The Faculty of Science is involved in four projects from the NWO National Roadmap Large-Scale Scientific Infrastructure. As a result, the faculty will soon acquire unique research platforms for studying the relationship between genes and the desired characteristics of plants, receive the best electron microscope in Europe for materials research, will be able to expand the scientific limits of the proteomics research facility, and can develop the most advanced measurement techniques for local weather, climate and air quality.
For Life Sciences, Nanomaterials, Future Food and Climate research
Four grants for Faculty of Science from the National Research Facilities Roadmap
- Main applicant: prof. Mark Aarts, Wageningen University
- Faculty of Science research leader: Prof. George Kowalchuk
- Total grant 11.3 M€, of which 5.6 M€ is for the UU Science Faculty
The NPEC will set up six unique experimental research platforms for plants in Utrecht and Wageningen. “Plants are essential for human life on earth. But the sustainable production of sufficient food for the world’s growing population, without depleting the soil, is one of the biggest challenges the coming generation will face. With the NPEC, we aim to accelerate the scientific breakthroughs that will be necessary to achieve that goal”, explains research leader Prof. George Kowalchuk. In Utrecht, the emphasis lies on research into ecology, the interaction between plants and microbes, and the interaction between plants and the environment. “When combined with our current research facilities, this will further reinforce the leading position of the Netherlands and Utrecht University in the experimental plant- and ecological sciences. This grant will enable us to continue to lead the way in achieving the sustainable agronomic solutions we will need in the future.”
Read more about the NPEC
- Main applicant: Prof. Judith Klumperman, UMC Utrecht
- Faculty of Science research leader: Marijn van Huis
- Total grant 17.3 M€, of which 4.1 M€ is for the UU Science Faculty
The grant for NEMI will bring a super-high-resolution electron microscope worth 5 million Euros to UU. This will allow researchers to zoom in to an unprecedented resolution - to the atomic level - to study new materials. “Researchers at the Debye Institute are constantly developing new nanomaterials with unique characteristics for advanced applications. So it is extremely important to be able to make them visible”, explains research leader Marijn van Huis. The microscope is unique in that in addition to the atomic structure, it can also display the chemical, optical, magnetic and electronic characteristics of the material, in either two or three dimensions. Utrecht University geoscientists will also use the microscope for their research. The NEMI grant also means that Utrecht’s Life Sciences researchers will be able to use the advanced cryo-electron microscopes in Leiden more often, in order to view proteins and DNA at near-atomic scale.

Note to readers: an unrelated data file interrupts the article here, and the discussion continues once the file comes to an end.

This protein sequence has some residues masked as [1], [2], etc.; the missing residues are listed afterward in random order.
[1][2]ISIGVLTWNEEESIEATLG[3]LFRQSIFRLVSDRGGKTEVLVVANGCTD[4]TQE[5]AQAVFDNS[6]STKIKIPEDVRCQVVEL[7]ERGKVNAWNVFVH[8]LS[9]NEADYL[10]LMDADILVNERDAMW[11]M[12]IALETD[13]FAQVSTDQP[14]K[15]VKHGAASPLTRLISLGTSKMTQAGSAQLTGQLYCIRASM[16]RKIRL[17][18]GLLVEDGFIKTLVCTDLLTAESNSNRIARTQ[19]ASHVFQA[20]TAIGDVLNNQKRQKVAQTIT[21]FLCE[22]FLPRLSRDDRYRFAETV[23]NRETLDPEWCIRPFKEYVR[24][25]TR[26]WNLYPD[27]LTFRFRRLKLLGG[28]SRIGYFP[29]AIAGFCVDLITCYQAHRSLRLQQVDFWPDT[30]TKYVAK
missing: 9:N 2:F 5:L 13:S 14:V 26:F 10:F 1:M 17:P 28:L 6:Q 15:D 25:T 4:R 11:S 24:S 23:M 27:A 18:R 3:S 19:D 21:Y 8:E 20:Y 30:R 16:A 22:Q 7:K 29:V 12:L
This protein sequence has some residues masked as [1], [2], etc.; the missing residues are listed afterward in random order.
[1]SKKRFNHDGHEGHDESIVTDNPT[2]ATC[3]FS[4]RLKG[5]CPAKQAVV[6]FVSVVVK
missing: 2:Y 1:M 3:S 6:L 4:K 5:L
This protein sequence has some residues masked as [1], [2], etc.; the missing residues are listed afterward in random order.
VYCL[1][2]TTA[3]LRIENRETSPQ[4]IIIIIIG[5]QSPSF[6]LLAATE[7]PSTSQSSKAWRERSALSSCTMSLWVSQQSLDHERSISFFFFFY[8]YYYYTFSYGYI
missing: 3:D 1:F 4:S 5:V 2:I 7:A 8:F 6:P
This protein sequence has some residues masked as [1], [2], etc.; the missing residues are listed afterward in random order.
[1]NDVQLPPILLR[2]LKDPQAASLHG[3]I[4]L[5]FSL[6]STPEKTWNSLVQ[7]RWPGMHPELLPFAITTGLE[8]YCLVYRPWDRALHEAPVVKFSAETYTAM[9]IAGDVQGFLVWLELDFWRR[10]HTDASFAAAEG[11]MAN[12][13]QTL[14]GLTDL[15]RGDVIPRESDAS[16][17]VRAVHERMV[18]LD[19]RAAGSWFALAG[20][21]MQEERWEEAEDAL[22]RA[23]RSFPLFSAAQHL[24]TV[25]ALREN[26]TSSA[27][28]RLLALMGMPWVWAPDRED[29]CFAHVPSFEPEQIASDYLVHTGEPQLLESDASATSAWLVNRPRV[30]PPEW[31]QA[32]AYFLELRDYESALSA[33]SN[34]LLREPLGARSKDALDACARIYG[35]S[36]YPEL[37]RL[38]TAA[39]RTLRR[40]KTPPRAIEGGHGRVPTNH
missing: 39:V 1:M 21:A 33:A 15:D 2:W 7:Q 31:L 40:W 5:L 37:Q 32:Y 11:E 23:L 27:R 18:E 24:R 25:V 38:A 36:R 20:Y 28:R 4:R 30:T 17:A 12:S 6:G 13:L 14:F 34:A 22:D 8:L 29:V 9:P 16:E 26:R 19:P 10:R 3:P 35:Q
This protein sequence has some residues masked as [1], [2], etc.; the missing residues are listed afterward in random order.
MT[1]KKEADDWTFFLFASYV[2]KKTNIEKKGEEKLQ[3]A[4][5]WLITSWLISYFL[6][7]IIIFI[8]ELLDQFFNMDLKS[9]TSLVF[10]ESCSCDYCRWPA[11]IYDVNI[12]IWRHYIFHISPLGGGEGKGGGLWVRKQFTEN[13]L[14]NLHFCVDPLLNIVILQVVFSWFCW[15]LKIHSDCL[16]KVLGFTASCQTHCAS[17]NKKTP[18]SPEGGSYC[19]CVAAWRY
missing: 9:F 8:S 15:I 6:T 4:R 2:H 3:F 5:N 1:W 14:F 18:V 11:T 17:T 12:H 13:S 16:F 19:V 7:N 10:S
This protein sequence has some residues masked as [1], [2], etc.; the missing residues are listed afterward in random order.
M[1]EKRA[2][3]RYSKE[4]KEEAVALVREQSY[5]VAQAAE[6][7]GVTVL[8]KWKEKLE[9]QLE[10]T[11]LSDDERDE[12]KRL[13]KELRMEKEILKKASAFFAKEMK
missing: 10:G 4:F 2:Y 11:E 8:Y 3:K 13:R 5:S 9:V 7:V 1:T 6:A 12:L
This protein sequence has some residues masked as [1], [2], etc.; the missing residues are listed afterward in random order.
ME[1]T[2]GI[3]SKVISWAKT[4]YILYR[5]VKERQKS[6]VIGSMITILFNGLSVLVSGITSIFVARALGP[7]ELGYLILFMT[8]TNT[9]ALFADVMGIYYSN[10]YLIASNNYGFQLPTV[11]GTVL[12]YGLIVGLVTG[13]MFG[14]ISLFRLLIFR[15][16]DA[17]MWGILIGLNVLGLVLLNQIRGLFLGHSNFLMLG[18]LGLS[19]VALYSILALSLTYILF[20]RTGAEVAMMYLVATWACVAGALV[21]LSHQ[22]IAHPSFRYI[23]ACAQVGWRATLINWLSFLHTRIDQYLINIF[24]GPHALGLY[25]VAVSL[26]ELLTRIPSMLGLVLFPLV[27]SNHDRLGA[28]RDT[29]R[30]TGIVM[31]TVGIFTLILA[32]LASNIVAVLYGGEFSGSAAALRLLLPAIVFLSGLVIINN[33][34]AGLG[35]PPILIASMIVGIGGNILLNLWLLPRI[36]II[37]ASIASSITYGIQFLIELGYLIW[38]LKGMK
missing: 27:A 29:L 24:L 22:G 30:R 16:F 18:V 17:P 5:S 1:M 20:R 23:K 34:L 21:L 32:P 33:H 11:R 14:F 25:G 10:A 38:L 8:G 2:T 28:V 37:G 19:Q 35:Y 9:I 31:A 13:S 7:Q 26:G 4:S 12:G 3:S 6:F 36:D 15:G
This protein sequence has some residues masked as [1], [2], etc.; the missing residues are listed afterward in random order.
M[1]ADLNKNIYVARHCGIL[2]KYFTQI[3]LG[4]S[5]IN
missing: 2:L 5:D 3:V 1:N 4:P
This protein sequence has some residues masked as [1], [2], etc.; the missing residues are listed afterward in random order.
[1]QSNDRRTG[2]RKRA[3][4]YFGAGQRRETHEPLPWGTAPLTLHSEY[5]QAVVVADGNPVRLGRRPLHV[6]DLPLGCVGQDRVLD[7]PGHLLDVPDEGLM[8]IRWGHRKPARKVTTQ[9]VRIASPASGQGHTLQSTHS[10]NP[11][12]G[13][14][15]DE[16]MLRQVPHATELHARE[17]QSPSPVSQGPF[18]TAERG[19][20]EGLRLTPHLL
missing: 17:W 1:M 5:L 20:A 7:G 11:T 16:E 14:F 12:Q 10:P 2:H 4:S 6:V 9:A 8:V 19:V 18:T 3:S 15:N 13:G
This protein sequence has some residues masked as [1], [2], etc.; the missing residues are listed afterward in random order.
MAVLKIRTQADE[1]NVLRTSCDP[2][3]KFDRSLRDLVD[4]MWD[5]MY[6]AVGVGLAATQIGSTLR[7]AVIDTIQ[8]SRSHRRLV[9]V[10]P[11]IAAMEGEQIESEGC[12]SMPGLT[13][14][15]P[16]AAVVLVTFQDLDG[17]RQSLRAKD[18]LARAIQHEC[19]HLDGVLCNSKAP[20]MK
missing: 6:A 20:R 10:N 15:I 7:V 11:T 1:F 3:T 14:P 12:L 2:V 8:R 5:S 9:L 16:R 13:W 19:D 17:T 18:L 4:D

- Main applicant: Prof. Alain van Gool, Radboud University Nijmegen
- Faculty of Science research leader: Prof. Albert Heck
- Total grant 17.3 M€, of which 3.2 M€ is for the UU Science Faculty
Spinoza prize winner Prof. Albert Heck will lead the proteomics efforts in the X-omics Initiative. Proteomics is the large-scale study of all proteins and their biological function in different cells. “But nowadays it is equally, if not more, important that we will be able to integrate the different ‘omics’ - proteomics, genomics, metabolomics - together as well. That is where opportunities await to gain new insights that can lead to new applications in medicine”, according to Heck. The X-omics Initiative builds upon the expertise and experience gained under Heck’s leadership in the Netherlands Proteomics Center, and the follow-up programme Proteins@Work, which is also funded by the NWO Roadmap. Utrecht University (proteomics) and UMC Utrecht (proteomics and genomics) are large partners in the project, and Utrecht Life Sciences is furthermore involved through the Hubrecht Institute.
- Main applicant: Prof. Herman Russchenberg, TU Delft
- Faculty of Science research leader: Prof. Thomas Röckmann
- Total grant: 18.2 M€, of which 1.9 M€ is for the UU Science Faculty
The Ruisdael Observatory will use four fixed meteorology stations, two mobile stations and an aircraft to measure the weather, greenhouse gases and air quality in the Netherlands. Thanks to this grant, the insights that these observations produce will be integrated so that the interplay between all of the processes can be better understood and calculated, explains Utrecht University research leader Prof. Thomas Röckmann. One of the goals of the study is to develop a method for measuring the carbon balance in the Randstad. “Considering the Paris climate accords, we should be able to determine it objectively”, according to Röckmann. The main challenges facing the researchers are the collection and interpretation of the measurement data. “The good thing is that the Ruisdael Observatory brings together all of the Dutch researchers in the field, and therefore all of the expertise available on the topic.”